Many respondents asked for training aimed at beginners

Training sessions aimed at beginners are organised every Fall in Louvain-la-Neuve. They are open to all CÉCI members at no cost and start with Linux basic command line usage up to programming accelerators. They are listed on the CÉCI website under the 'Training' tab. It seems they are not visible enough.

Consequently, we will:

  • Make sure announcement emails are well forwarded (this year should be easier with ceci-users mailing list)
  • Add some advertisment for the training sessions in the sign-up email
  • Better specify prerequisite for each training sessions on the website

Jobs priorities

Several commented that the way priorities are computed is difficult to understand.

The way the priorities are computed is completely transparent to the user who reads the Slurm documentation. Nothing is hidden from the users ; formulas, parameters, configuration, are all available.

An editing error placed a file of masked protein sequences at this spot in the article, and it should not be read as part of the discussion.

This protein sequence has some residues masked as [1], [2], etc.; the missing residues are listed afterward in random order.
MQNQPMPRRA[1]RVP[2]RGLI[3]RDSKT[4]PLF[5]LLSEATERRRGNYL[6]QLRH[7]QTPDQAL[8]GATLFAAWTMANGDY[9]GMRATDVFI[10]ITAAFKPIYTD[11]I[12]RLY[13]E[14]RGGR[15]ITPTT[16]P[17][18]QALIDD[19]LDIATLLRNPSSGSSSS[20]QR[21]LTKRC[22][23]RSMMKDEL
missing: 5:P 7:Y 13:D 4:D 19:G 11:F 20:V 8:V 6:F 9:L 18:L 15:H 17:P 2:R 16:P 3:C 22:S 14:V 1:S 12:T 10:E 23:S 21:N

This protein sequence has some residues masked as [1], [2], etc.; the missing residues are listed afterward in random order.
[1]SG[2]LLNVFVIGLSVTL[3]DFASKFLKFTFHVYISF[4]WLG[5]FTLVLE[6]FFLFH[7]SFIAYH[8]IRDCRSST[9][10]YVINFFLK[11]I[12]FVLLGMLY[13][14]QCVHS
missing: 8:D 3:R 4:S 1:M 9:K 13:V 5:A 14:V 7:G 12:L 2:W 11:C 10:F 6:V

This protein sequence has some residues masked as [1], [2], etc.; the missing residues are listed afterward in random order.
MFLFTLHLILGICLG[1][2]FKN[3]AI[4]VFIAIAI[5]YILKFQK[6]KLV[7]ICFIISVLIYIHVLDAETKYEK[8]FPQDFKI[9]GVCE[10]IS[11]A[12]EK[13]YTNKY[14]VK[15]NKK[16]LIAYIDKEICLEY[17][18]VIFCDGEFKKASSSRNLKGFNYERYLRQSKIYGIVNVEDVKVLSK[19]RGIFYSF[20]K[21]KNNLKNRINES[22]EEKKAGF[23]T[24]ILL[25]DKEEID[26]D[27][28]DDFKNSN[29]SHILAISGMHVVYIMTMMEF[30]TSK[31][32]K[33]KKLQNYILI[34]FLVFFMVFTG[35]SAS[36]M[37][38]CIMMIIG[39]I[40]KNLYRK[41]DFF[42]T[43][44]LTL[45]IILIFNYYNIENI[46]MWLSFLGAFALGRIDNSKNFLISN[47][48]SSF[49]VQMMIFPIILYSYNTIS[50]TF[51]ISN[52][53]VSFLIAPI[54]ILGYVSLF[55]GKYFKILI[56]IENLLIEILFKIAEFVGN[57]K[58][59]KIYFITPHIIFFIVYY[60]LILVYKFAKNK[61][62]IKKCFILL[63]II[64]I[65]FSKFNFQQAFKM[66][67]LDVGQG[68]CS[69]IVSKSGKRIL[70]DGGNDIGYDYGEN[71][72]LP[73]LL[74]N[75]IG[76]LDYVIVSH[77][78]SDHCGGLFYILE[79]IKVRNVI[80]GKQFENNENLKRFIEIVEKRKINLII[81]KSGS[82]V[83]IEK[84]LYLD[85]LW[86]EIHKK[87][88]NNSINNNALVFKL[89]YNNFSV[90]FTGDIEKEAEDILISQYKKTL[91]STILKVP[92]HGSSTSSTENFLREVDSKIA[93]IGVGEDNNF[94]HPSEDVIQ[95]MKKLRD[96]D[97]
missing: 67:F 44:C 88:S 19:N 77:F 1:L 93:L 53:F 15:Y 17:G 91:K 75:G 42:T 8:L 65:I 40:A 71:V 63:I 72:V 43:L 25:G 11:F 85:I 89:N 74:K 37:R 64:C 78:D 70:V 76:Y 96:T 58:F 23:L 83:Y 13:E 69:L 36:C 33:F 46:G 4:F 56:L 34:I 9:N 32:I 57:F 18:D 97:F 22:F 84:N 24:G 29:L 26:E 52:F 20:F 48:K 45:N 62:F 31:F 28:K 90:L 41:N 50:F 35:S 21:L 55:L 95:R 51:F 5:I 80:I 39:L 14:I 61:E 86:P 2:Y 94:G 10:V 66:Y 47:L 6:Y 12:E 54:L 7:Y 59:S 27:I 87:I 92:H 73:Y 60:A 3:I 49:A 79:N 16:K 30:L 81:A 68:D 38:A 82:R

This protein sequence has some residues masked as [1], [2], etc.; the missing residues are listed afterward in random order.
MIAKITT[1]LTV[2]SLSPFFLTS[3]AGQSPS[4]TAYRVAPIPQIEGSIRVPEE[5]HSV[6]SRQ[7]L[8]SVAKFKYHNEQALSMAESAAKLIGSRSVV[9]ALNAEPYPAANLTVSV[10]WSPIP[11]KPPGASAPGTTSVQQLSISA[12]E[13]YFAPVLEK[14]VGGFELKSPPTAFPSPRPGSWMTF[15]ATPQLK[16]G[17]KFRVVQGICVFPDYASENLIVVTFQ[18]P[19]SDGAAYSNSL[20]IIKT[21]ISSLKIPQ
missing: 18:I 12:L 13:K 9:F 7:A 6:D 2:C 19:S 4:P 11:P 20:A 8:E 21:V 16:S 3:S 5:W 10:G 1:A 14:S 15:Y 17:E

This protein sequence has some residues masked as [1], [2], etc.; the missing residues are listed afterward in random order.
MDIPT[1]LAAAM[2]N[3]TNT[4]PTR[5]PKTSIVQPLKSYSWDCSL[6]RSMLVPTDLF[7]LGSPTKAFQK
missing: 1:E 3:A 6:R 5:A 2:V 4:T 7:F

Consequently, we will:

  • Write a new document "Slurm priorities" with links to very detailed information, along with instructions on how to gather the information specific to a cluster (whether or not job age is taken into account, etc.)

One respondent expresses the concert that a user's past usage (e.g. a year ago) negatively impacts their current priority and suggests resetting the usage every year.

This is not the case as there is an exponential decay of the past usage before it is used to compute the fairshare. Past usage of the cluster is exponentially decayed before it enters the priority formula. It is a smoothed version of usage resetting.

Consequently, we will:

  • Focus on that aspect in the new, above-mentioned, document

One respondent is wondering why large jobs are given large priority on Lemaitre2